It’s a sunny Thursday morning. Normal daily activities going on, the hawkers on the street in front of my office are no longer there. The streets look blazingly clear, I peep through my office window down unto the stress to draw inspiration from the moving classy cars.
“ A colleague suddenly calls and breaks the news about his sister’s( who is a medical doctor) forthcoming wedding and that I should suggest to him a type of Jacket to wear”. He further explained that his sister (A Ghanaian-trained doctor )has come from New York to marry in Ghana.
I then ask “ why would she come down here to just marry, is the guy in Ghana also?” Then he replies, “oh no! The guy is her colleague doctor in New York, NYU Langone Hospital”. Both are Ghanaian trained doctors from the University of Ghana Medical School.
After the call, I then analyzed the whole conversation. Two Ghanaian trained doctors decided to work in New York but not in Ghana, why.? Is this not brain drain?
After a short while, Kwaku Asante, another friend of mine, calls to complain about his rent at Lakeside and the trauma he has to go through before getting to work at 7 am each day.
As a young graduate from Legon, he’s forced to pay Ghc.600.00 monthly rent fees. Aside from that, he paid for two years’ advanced payment as demanded by the Landlord.
This I believe is the problem of many young people in Ghana. How do Landlords expect National service Personnel or young graduates to pay two years of advanced rent charges?
As I was thinking about all these, I chanced on a colleague’s posts on his WhatsApp status, “Please pray for NSS personnel, the end is near “
Though this seemed very funny, it is also very worrying and deep. My friends are always terrified and troubled because the National service will end soon, companies have already started recruiting new personnel.
This is a clear indication that before you will be maintained at your post of service unless your creator intervenes. Jobs are also very difficult to get these days, the system seems frustrating, our ladies are now on Snapchat doing hookups, everyone is selling, the ones that can afford are doing Bolt and Uber business, so frustrating. As these plights become glaring, all my friends plan to leave this country.
I know great potentials, their passion to serve this country, the brains to help change things in Ghana, but if they stay, where are the jobs for them. After deep thoughts, I now understand why both lovers are working in New York City. Every young graduate wants to leave overseas for hope and greener pastures. My colleagues, including student doctors, nurses, and Engineers who can support Ghana’s future, all crave a better life elsewhere.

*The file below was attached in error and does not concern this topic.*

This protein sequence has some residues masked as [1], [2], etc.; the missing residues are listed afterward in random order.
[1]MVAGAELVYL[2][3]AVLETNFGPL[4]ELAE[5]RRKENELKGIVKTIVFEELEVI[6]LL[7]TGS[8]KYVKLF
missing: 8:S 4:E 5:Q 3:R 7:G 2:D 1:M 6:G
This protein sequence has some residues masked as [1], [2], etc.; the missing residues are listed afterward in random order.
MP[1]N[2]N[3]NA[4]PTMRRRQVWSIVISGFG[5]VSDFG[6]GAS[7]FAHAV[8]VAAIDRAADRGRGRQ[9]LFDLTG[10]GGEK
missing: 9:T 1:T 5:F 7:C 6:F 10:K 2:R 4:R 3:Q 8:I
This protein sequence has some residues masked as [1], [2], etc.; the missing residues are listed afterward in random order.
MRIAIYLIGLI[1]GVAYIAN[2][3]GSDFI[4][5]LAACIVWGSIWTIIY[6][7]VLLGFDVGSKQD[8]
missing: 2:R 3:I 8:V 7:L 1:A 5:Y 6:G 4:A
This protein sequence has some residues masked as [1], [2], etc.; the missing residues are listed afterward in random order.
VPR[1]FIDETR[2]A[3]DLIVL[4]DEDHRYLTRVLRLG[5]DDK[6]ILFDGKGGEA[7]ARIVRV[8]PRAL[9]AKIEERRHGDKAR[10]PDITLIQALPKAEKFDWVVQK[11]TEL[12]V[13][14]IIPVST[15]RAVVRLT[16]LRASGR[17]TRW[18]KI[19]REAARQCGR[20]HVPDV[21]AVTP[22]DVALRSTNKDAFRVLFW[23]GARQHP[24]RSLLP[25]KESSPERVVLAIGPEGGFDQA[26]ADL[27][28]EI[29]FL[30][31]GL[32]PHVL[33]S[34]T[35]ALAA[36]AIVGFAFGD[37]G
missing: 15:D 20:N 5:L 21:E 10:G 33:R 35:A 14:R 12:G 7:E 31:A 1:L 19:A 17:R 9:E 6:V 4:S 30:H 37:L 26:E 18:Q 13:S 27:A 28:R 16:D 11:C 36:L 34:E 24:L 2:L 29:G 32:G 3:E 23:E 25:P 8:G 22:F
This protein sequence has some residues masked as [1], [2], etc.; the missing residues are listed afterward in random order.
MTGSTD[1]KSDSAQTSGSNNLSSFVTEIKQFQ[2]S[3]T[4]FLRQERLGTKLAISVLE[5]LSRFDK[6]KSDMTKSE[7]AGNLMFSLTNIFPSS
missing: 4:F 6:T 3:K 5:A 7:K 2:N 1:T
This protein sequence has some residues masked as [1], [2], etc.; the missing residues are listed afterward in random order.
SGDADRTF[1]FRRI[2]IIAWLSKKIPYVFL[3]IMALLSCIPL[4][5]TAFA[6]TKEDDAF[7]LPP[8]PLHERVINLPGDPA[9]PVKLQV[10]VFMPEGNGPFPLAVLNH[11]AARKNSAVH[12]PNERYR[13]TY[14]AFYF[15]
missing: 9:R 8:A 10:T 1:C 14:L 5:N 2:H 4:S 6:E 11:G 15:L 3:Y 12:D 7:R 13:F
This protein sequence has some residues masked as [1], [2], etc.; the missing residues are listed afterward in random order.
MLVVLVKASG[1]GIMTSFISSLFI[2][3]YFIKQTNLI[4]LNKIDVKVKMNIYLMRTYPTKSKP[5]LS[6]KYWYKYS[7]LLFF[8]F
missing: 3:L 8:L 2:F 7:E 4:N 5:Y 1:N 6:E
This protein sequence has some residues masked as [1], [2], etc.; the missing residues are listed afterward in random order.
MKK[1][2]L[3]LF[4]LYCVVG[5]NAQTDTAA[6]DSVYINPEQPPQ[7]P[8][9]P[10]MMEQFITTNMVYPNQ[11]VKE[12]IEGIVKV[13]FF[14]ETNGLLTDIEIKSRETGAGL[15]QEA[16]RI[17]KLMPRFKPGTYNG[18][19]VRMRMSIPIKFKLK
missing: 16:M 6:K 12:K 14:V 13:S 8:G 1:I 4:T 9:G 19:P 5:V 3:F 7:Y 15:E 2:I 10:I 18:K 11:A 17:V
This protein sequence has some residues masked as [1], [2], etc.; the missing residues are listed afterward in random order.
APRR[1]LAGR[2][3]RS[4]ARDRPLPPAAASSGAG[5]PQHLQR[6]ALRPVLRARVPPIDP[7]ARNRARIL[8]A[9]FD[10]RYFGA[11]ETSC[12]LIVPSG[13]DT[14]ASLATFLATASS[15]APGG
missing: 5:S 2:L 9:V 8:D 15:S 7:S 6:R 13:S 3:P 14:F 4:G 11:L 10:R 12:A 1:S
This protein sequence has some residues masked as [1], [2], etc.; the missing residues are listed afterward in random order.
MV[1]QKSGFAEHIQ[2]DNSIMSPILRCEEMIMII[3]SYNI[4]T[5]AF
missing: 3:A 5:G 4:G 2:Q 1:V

Brain drain is killing us slowly as a country. Aside from the positive effect of foreign remittances on the economy( contributes about 2% to GDP), it slows economic growth because we are losing highly trained citizens who could have increased productivity.
Pew Research Center, a nonpartisan association that is concerned with providing information revealed that about 75% of Ghanaians are likely to leave for abroad immediately, should they be given the opportunity.
In Ghana, migration accounts for the loss of not less than 40% of human resources. This reality has hindered economic development.
Since 1997, International Organization for Migration has analyzed that Africa’s rapid migration has cost $9 billion in the loss of its human capital and growth potential.
According to the Ghana Immigration Service, 187,252 Ghanaians left in 2014, 268,149 left in 2015, and 293,754 Ghanaians left in 2016. This regular annual escalation has caused a shake in the economy.
I’m only concerned because these scare me each night, should I also stay?
As Adam Smith states, the prosperity and success of a country are determined by the skills, efficiency, attitudes, and efforts of the labor used by that country. If we are going to lose our trained doctors, nurses, accountants, and other professionals each day, it becomes worrying…
Author: Kwaku Ampem